Dreamed I was in line to check in at my regular salon. I had been going for years.
I had been waiting for a while because the line was long, but when it came to be my turn an old posh woman with a dawdling toddler in tow shouldered in front of me.
I told her it was my turn. She said she had an appointment. I said I did too. She said something dismissive that I don’t quite recall, and I told her that even rich assholes have to wait in line. She huffed off and the clerk signed me in.
I was in the chair, in the middle of a deep-conditioning treatment, when a team of officious pantsuited women with leather-wrapped iPads and stern faces materialized. The Managers. One blonde, short, in a grey ensemble with long hair worn down her back, the other tall and dark with her hair done up in a tight, tidy bun wearing wire-rimmed glasses. The latter seemed to be taking notes.
My stylist scurried to the wall like a frightened mouse seeking shelter. The women informed me that I was no longer welcome in their salon.
When I asked why, the slightly more fascistic-looking blonde informed me that it was because I had insulted the woman with the designer brat. She had complained.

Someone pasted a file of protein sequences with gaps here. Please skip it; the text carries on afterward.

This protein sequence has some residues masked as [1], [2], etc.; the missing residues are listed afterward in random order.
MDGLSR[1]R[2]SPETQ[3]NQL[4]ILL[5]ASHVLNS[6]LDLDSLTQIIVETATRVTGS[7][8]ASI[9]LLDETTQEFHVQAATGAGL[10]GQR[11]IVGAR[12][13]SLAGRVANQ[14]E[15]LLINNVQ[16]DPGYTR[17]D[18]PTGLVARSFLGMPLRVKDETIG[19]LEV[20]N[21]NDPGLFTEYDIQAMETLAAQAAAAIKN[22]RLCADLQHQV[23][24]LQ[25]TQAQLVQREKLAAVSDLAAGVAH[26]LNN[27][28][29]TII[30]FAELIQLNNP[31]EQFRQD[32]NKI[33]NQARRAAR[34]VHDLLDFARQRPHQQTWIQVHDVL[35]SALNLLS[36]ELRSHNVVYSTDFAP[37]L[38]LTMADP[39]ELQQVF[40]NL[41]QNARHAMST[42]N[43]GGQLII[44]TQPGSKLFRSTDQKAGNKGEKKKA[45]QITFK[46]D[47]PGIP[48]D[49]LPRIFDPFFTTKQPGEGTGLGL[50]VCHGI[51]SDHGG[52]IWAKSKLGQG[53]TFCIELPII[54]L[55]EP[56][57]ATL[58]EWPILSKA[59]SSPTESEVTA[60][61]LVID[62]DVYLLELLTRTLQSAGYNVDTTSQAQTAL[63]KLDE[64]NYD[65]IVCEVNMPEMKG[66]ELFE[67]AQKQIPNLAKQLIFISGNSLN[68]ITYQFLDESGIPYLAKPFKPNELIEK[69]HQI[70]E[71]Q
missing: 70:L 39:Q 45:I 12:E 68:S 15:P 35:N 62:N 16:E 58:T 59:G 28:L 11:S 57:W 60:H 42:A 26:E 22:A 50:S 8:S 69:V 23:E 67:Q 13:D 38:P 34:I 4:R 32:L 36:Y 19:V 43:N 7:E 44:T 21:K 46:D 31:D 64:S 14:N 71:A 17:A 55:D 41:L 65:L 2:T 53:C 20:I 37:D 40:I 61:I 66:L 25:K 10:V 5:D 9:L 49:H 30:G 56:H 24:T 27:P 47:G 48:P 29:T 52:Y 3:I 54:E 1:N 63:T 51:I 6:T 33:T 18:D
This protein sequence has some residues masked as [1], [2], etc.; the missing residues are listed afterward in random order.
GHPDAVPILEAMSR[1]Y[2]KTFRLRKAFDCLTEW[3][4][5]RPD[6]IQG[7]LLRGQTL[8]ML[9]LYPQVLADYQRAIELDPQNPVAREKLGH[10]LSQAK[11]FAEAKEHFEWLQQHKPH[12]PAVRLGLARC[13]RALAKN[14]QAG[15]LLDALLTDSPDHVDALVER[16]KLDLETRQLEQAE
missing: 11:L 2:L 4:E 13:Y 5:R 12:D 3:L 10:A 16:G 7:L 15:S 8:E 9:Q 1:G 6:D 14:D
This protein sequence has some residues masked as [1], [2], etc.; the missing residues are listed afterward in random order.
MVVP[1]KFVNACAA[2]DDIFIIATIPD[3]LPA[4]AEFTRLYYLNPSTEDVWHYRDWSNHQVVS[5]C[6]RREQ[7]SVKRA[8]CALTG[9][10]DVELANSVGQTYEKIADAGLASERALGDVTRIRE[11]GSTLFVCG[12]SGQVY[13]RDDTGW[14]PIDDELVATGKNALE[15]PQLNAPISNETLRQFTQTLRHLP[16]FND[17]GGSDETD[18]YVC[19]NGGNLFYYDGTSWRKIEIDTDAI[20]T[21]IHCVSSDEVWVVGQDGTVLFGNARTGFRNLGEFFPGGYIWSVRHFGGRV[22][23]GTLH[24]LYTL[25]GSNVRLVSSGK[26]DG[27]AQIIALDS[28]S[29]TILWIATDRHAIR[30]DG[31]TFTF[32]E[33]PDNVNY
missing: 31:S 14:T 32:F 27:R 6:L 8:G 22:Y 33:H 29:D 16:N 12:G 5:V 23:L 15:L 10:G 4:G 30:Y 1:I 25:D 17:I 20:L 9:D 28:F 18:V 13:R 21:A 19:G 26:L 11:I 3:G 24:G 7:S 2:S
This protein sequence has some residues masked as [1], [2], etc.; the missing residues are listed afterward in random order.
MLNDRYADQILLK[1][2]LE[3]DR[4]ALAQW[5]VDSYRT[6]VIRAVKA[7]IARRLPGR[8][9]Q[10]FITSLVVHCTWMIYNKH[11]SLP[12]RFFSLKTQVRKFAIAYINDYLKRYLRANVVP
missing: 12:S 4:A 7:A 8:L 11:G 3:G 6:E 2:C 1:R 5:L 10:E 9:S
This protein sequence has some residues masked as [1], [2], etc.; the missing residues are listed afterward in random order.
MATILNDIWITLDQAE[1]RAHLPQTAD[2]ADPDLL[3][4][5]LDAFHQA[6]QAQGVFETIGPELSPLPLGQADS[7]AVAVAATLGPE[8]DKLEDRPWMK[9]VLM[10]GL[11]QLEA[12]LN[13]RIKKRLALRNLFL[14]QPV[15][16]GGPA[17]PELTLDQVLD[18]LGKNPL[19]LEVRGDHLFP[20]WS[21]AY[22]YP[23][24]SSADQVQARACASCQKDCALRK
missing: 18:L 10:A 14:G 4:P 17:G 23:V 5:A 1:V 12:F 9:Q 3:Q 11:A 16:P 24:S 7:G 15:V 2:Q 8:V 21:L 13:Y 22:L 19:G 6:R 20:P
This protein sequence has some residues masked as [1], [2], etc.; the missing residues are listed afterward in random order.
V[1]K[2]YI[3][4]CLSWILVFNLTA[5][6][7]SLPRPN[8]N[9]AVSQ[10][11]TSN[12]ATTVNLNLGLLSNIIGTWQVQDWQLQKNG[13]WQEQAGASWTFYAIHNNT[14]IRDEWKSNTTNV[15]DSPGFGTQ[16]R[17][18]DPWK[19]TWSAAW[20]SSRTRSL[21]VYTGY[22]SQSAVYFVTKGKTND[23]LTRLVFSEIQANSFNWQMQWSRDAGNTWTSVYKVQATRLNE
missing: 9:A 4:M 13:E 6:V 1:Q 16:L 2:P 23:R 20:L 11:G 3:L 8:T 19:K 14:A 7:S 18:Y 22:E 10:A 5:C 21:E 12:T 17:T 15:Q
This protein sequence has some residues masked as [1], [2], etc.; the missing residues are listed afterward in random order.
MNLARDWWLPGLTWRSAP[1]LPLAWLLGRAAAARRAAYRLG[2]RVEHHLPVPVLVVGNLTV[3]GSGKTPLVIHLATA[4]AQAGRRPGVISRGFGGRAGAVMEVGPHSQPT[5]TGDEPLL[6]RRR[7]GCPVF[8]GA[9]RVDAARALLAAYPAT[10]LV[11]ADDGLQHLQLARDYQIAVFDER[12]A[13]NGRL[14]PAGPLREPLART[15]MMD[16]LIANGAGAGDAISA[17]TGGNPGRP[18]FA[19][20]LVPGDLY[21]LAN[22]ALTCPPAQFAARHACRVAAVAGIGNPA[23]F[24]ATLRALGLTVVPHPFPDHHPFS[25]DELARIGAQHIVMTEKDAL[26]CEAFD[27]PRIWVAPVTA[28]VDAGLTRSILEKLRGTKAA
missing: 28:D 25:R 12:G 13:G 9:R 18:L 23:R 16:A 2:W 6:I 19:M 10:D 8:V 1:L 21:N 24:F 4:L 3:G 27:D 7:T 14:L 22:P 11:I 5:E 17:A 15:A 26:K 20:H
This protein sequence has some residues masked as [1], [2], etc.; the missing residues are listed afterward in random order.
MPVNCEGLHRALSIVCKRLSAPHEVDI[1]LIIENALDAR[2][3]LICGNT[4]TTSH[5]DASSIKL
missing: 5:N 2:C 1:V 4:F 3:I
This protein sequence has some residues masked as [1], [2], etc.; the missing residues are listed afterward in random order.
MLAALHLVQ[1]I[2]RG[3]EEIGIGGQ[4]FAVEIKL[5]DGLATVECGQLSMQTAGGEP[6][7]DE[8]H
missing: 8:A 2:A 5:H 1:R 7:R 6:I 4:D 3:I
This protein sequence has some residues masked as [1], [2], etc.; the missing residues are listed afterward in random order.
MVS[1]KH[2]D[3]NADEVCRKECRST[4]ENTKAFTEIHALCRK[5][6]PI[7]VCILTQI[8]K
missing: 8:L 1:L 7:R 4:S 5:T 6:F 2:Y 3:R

I explained to them how she had thrown her weight around and that anyone else would have done the same; that I was a regular and had been supporting their business for years. The blonde shifted uneasily, smoothing the hem of her skirt. She disagreed.
I told her it was a disappointment and a fucking shame that after nearly a lifetime of loyalty that my patronage was being reduced to a bottom line, but she remained unmoved. I could practically see the dollar signs in her greedy little eyes.
I asked if I could I at least finish my appointment. In slow motion, a glob of conditioner detached itself from the end of my twisted up hair and landed in an unappetizing bitter splat on the gel mat below.
She begrudgingly agreed, clearly doing me a favour.
The Managers clacked smugly back to wherever it was they’d came from—presumably some designer panopticon from whence they could observe and correct all putrid instances of humanity that would dare to blossom in their pristine establishment.
My stylist returned to the chair and apologetically finished up my hair. He did a great job.